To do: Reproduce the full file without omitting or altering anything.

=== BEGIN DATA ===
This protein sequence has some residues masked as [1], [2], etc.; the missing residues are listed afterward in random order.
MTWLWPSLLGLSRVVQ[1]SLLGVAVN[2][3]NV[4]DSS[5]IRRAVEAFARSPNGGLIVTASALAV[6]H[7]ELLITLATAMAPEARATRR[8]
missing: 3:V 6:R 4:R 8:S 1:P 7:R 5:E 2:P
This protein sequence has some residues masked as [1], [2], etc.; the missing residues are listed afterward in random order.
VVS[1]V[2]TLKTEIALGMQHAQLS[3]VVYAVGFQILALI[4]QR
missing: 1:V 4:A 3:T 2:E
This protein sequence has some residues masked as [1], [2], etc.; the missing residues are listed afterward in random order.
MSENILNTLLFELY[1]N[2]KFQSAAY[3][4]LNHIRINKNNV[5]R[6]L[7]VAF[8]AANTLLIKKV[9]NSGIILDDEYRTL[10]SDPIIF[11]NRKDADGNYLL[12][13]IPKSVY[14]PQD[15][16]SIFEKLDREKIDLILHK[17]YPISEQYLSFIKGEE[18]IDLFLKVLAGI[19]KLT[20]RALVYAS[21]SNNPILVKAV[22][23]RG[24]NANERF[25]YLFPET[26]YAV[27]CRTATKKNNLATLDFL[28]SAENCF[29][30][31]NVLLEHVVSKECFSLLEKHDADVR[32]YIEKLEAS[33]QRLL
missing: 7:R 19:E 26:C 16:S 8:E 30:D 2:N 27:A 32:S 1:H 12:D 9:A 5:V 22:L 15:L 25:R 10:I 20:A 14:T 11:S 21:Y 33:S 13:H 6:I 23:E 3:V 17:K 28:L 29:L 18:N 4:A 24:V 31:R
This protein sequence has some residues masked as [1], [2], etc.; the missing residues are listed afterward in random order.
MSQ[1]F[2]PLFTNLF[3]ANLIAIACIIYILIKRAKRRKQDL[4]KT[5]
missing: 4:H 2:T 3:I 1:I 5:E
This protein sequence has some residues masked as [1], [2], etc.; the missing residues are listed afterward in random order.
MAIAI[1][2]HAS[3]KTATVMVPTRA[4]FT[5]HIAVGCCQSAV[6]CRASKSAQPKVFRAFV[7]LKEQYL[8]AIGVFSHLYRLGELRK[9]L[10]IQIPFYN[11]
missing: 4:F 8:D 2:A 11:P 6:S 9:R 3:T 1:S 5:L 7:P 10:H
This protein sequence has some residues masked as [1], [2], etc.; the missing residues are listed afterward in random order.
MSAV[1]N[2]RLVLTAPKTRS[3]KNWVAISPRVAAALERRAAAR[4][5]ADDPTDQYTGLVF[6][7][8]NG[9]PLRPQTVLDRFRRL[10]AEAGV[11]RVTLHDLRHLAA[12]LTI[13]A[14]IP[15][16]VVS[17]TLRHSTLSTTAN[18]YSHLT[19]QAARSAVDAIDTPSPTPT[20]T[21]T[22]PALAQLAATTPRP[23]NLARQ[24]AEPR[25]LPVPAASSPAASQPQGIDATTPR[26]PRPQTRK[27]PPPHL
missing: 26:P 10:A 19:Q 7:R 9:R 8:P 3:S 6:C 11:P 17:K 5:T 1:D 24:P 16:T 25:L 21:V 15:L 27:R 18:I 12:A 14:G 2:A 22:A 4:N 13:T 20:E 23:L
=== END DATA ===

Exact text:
This protein sequence has some residues masked as [1], [2], etc.; the missing residues are listed afterward in random order.
MTWLWPSLLGLSRVVQ[1]SLLGVAVN[2][3]NV[4]DSS[5]IRRAVEAFARSPNGGLIVTASALAV[6]H[7]ELLITLATAMAPEARATRR[8]
missing: 3:V 6:R 4:R 8:S 1:P 7:R 5:E 2:P
This protein sequence has some residues masked as [1], [2], etc.; the missing residues are listed afterward in random order.
VVS[1]V[2]TLKTEIALGMQHAQLS[3]VVYAVGFQILALI[4]QR
missing: 1:V 4:A 3:T 2:E
This protein sequence has some residues masked as [1], [2], etc.; the missing residues are listed afterward in random order.
MSENILNTLLFELY[1]N[2]KFQSAAY[3][4]LNHIRINKNNV[5]R[6]L[7]VAF[8]AANTLLIKKV[9]NSGIILDDEYRTL[10]SDPIIF[11]NRKDADGNYLL[12][13]IPKSVY[14]PQD[15][16]SIFEKLDREKIDLILHK[17]YPISEQYLSFIKGEE[18]IDLFLKVLAGI[19]KLT[20]RALVYAS[21]SNNPILVKAV[22][23]RG[24]NANERF[25]YLFPET[26]YAV[27]CRTATKKNNLATLDFL[28]SAENCF[29][30][31]NVLLEHVVSKECFSLLEKHDADVR[32]YIEKLEAS[33]QRLL
missing: 7:R 19:E 26:C 16:S 8:E 30:D 2:N 27:A 32:S 1:H 12:D 9:A 5:V 22:L 15:L 25:R 10:I 20:A 14:T 11:S 21:Y 33:S 13:H 6:I 23:E 3:V 17:K 28:L 29:L 18:N 4:A 24:V 31:R
This protein sequence has some residues masked as [1], [2], etc.; the missing residues are listed afterward in random order.
MSQ[1]F[2]PLFTNLF[3]ANLIAIACIIYILIKRAKRRKQDL[4]KT[5]
missing: 4:H 2:T 3:I 1:I 5:E
This protein sequence has some residues masked as [1], [2], etc.; the missing residues are listed afterward in random order.
MAIAI[1][2]HAS[3]KTATVMVPTRA[4]FT[5]HIAVGCCQSAV[6]CRASKSAQPKVFRAFV[7]LKEQYL[8]AIGVFSHLYRLGELRK[9]L[10]IQIPFYN[11]
missing: 4:F 8:D 2:A 11:P 6:S 9:R 3:T 1:S 5:L 7:P 10:H
This protein sequence has some residues masked as [1], [2], etc.; the missing residues are listed afterward in random order.
MSAV[1]N[2]RLVLTAPKTRS[3]KNWVAISPRVAAALERRAAAR[4][5]ADDPTDQYTGLVF[6][7][8]NG[9]PLRPQTVLDRFRRL[10]AEAGV[11]RVTLHDLRHLAA[12]LTI[13]A[14]IP[15][16]VVS[17]TLRHSTLSTTAN[18]YSHLT[19]QAARSAVDAIDTPSPTPT[20]T[21]T[22]PALAQLAATTPRP[23]NLARQ[24]AEPR[25]LPVPAASSPAASQPQGIDATTPR[26]PRPQTRK[27]PPPHL
missing: 26:P 10:A 19:Q 7:R 9:R 8:P 3:S 6:C 11:P 17:K 5:T 1:D 24:P 16:T 25:L 21:V 15:L 27:R 18:I 12:A 14:G 2:A 22:A 4:N 13:T 20:E 23:L